There’s good news and bad news for those of us who are fans of The Middleman – but mostly bad.
ABC Family has finally confirmed that the show will not be returning for a second season. It’s not exactly a surprise – since there had been no word from the network about the show, which was critically lauded but attracted disappointing ratings, since it ended back in September last year – but it is still very disappointing that such a smart, literate and plain fun show never made it past episode 11.
On the plus side, fans will get to see – sort of – the final, 12th episode of season one, The Doomsday Armageddon Apocalypse, which was never produced due to budget limitations. It is being turned into a graphic novel which will be released in July, around the time the show is due to be released on DVD.
This is somewhat fitting, since series creator Javier Grillo-Marxuach (a writer on Lost and Medium) first envisioned The Middleman as a TV show but when he couldn’t interest any networks in the show, he turned it into a comic book, first published in 2005.
Grillo-Marxuach is writing the graphic novel and promises it will tie up at least a few of the loose ends left by the show’s untimely demise. He also, in his Middleblog, points out that the characters in the comic will be drawn to look like the TV versions of the characters, rather than the way the characters looked in the original comics. For a sneak peek at the art, by Armando M. Zanker and posted on the Middleblog, see the end of this post.
Talking about the cancellation, Grillo-Marxuach remained upbeat and said: “Whatever future The Middleman has will depend entirely on sales of the DVD boxed set. If the DVD sells well, maybe there will be an opening to bring the characters back in some form or another. History has shown that this is a possibility (as in Serenity and Family Guy – you know, hope springs eternal).”
He goes on: “I feel just fine and dandy. The Middleman was always a long shot. When I first wrote the pilot, a lot of people whose opinion I trust thought it was an impossible dream for it to be purchased by a television network, much less see the air as a television series. When the comic book was illustrated (beautifully, i might add) by Les McClaine, a lot of people whose opinion I trust argued that his lush visuals actually proved the impossibility of ever successfully producing the show on a television budget. And when I sold the pilot to ABC Family, a lot of people whose opinion I trust thought that the show would never survive the network development process with its weird, anarchically upbeat worldview intact.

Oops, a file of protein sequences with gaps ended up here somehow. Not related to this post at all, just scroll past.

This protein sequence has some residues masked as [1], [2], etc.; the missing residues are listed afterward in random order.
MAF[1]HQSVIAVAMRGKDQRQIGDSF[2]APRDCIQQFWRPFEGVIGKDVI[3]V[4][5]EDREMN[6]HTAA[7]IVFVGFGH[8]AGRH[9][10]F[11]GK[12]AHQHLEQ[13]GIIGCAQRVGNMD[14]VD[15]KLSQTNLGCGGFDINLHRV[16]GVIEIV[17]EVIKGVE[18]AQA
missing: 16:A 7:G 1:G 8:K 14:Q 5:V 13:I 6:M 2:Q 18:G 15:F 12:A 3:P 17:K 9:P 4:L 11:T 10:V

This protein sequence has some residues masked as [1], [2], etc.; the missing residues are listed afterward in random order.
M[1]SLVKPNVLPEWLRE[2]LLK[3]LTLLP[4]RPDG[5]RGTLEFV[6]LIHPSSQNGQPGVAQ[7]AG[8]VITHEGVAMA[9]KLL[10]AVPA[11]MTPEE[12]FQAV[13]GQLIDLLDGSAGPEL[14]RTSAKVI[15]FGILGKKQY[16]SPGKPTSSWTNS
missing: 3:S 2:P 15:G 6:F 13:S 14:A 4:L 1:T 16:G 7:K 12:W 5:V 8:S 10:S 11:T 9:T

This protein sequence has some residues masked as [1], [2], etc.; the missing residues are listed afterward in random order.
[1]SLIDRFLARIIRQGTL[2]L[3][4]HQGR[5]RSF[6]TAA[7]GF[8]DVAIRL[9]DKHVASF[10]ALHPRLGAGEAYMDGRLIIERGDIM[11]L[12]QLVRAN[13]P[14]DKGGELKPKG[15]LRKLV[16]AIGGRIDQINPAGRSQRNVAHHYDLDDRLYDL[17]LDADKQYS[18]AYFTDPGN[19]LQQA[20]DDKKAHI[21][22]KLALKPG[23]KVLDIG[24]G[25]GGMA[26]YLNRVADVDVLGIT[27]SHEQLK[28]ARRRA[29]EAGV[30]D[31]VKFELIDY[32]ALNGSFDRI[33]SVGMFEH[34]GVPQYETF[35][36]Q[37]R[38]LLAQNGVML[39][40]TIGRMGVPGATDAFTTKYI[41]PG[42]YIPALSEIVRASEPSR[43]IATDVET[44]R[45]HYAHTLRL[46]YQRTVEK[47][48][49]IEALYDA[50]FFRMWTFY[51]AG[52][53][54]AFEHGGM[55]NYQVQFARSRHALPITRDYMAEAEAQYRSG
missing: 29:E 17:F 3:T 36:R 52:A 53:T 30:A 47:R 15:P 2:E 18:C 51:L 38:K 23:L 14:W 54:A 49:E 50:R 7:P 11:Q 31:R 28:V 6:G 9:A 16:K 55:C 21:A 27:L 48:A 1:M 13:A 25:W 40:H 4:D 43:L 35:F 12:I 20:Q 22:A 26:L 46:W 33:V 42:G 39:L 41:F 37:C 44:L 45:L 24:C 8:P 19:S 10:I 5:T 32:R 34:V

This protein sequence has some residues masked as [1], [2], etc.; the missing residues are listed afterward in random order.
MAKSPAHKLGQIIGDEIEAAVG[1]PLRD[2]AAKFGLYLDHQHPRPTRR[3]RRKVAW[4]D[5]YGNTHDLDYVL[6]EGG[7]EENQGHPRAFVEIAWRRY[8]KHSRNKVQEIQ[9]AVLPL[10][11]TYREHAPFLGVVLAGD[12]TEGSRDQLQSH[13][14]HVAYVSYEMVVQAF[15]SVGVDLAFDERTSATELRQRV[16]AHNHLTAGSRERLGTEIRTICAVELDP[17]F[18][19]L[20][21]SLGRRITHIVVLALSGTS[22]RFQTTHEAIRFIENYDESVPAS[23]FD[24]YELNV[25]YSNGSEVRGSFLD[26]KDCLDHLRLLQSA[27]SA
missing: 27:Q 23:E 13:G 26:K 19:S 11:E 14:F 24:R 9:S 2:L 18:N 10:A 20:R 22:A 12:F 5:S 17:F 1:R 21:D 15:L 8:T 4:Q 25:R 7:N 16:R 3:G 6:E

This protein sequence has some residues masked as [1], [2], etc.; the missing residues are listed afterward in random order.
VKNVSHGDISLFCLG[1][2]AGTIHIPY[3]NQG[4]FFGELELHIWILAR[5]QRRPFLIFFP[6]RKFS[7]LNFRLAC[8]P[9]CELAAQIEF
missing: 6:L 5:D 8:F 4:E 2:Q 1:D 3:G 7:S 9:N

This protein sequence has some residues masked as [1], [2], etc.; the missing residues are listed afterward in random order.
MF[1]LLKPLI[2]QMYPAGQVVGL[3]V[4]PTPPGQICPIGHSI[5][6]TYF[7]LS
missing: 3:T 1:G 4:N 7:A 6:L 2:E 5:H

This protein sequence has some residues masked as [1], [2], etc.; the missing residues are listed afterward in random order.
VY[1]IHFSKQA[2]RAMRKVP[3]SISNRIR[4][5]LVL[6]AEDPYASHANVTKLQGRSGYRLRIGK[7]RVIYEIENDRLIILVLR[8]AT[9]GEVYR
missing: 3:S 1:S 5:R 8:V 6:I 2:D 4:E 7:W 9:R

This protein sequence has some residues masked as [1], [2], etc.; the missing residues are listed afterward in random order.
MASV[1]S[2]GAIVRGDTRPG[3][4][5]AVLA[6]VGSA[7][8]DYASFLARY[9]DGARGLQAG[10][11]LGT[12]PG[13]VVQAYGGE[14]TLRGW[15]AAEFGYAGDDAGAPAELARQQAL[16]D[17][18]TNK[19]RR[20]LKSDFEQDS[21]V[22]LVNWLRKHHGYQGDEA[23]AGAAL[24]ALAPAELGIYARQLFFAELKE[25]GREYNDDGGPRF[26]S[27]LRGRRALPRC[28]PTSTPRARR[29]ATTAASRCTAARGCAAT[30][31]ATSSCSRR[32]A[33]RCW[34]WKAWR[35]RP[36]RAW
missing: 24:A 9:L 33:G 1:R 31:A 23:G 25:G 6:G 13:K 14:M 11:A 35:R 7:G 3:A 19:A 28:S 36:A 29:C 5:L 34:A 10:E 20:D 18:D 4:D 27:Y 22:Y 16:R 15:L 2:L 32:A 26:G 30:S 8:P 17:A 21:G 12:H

“That we produced 12 quality episodes of the show – all of which I am proud – was the result of an alchemy of time, place and personnel that we may never be able to replicate. The simple fact that this show exists is a minor miracle for which I am eternally grateful. Also, I need to find new people whose opinion I trust.”
Talking of the DVD, fans are promised to be rewarded for their loyalty with a DVD set bursting with extras and behind-the-scenes goodies.
Full details have yet to be confirmed but Grillo-Marxuach said: “We’re working on it right now. Definitely commentaries from cast and crew. Much of the online content and a lot of other surprises. If you like to delve otaku-like into the arcana of a show such as this one, I promise that we will do all we can to make this dvd set a vast vacuum from which no free time will emerge!”
For those yet to discover this amazing show, it’s a quirky comedy-adventure about young artist Wendy Watson (Natalie Morales) who is recruited as a new assistant/apprentice by the Middleman (Matt Keeslar), an old-style, straight-laced, square-jawed, much-hyphenated, all-American hero who is an agent of a mysterious organisation, who is called upon to tackle evil forces and mysterious phenomenon that threaten the human race.
During the course of the series, these include mad scientists, hostile aliens, super-intelligent apes and interlopers from alternate realities.
It all sounds terribly derivative and cliched – but the beauty of the show is the way it takes these sci-fi/comic-book staples and adds a touch of knowing, affectionate irony, sparkling dialogue that is jam-packed with relevant pop-culture references and a sense of joy and fun rarely found on network TV. It will be missed.
And here is the sneak peak at the graphic novel art: